A study by Namely takes cue from 1,25,000 employees and digs into real data points—real employees, real HR departments, real companies—and not just hypothetical situations.
Ask anyone about the latest trends in HR, and it is likely that they will tell you how chatbots will change HR or that performance reviews are a thing of the past and that the future workforce will be mainly telecommuting.
Yes, these may be important issues of discussion at forums, but what’s the present scenario? What are the current issues plaguing HR now?
A study by Namely that takes cue from 1,25,000 employees and digs into real data points—real employees, real HR departments, real companies and not just hypothetical situations.
So, here are a few mythbusters in HR:
Millennials are job hoppers
Millennials have always been blamed for their short-term mentality with regard to careers, compared to their previous generations who take immense pride in being lifers.
Here is the revelation. Going by the belief that the 45 plus professionals are lifers and the millennials are hoppers, there should be a huge gap between the median tenure of the two. But the reality happens to be different.
The report suggests that there is very little gap between the median tenure of 55–65 year olds and 25–35 year olds. The older group has an average tenure of 2.53 years compared to 1.42 years for millennials. This proves that the employees from the older generation also changed jobs many times. In fact, the older generation has had a decade of more opportunity to extend their tenure at any given company, and in such a scenario, the year-long gap is essentially negligible.
HR teams need to consider this and accordingly plan their incentives to retain these millennials.
Vacations negatively impact employee performance
It was believed that levels of engagement and productivity declined when people came back from vacations.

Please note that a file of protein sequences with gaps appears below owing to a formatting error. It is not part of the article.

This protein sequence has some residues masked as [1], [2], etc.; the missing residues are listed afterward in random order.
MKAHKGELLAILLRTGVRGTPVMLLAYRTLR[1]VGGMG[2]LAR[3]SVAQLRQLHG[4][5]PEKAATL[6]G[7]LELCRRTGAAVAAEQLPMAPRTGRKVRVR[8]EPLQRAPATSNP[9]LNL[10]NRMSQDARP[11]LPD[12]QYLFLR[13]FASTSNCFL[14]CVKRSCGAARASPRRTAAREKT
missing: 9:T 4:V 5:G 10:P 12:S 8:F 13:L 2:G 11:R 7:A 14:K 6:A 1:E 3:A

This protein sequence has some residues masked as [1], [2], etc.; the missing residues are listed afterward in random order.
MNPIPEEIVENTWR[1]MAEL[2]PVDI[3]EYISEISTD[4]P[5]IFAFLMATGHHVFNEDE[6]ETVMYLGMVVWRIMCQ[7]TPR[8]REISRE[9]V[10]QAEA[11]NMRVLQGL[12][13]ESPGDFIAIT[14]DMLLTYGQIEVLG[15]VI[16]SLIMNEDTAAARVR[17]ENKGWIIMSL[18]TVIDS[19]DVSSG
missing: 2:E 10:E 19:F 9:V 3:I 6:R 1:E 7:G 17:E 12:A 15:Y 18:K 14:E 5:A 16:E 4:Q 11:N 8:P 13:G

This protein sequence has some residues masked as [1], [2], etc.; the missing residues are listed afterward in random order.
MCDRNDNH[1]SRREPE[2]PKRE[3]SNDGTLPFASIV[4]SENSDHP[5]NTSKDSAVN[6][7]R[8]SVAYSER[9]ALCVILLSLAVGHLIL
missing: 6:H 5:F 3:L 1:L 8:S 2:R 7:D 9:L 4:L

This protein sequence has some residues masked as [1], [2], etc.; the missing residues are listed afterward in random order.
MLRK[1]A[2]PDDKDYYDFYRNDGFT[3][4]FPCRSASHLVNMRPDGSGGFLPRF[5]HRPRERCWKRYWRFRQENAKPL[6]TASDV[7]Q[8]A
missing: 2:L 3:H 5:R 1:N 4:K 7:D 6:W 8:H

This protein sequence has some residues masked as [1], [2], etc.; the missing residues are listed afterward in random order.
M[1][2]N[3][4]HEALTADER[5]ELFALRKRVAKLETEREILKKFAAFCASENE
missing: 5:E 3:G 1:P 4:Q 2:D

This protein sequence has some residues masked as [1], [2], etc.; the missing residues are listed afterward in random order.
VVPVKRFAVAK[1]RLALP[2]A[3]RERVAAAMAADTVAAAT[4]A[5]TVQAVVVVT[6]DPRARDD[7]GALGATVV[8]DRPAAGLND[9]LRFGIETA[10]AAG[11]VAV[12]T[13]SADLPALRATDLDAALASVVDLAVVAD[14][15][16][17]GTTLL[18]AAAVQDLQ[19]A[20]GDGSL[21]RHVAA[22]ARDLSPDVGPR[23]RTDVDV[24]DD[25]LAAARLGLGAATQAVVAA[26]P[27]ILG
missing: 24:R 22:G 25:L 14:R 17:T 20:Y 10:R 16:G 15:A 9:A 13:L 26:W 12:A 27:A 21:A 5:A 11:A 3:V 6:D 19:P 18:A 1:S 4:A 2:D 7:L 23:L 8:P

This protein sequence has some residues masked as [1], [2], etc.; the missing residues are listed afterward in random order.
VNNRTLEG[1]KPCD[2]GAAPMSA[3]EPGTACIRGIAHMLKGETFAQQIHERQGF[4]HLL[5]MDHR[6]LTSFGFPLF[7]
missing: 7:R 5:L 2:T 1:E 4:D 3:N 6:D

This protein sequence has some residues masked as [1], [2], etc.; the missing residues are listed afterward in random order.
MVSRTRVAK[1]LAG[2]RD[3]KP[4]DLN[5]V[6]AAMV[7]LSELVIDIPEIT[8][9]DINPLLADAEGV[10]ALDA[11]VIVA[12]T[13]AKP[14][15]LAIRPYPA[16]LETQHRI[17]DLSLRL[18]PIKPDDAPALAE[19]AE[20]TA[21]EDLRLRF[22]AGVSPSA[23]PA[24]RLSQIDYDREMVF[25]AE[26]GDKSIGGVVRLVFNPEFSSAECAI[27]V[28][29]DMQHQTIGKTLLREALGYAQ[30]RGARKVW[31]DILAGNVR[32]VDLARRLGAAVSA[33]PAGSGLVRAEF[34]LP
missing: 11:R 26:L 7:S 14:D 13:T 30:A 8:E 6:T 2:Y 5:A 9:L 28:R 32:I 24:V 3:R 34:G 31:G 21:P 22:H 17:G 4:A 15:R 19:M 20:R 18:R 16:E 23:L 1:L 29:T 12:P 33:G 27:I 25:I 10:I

The study reveals that high performers took 19 vacation days every year, while those who were average performers took only 14. A study conducted by the University in Mannheim in 2012 found that ‘psychological detachment from work’— that is, a vacation absent of work in any form, including passively receiving e-mails—had a marked impact on well-being and job performance.
The fact is that many employees don’t exhaust all their leaves. Going by the belief that vacations do have a positive correlation to performance, the HR team should push employees to use their leaves adequately.
Happiness lies in growth
A very straightforward assumption is that companies that grow faster will have a higher employee turnover rate. The fact is, employee happiness drops more dramatically at faster-growing companies. An analysis of companies with over 50 employees suggests that companies that grew faster actually had lower turnover among incumbents.
When a company is small, each and every employee plays a core role in the culture. When an employee leaves, the team feels a significant loss. It’s important to help employees maintain perspective.
In 2007, it was predicted that the fastest growing jobs will be in technology, healthcare, and finance. While these three remain sought-after jobs, the predictions had totally underestimated sales jobs. Sales-related job titles recur most frequently, second only to that of ‘engineer’.
Individuals who come to work each day, ready to hit the ground running, grow their careers, and collect paychecks, form the backbone of the organisation. For HR professionals, these employees should be the focus, and the agenda should be to hire, engage, or retain them.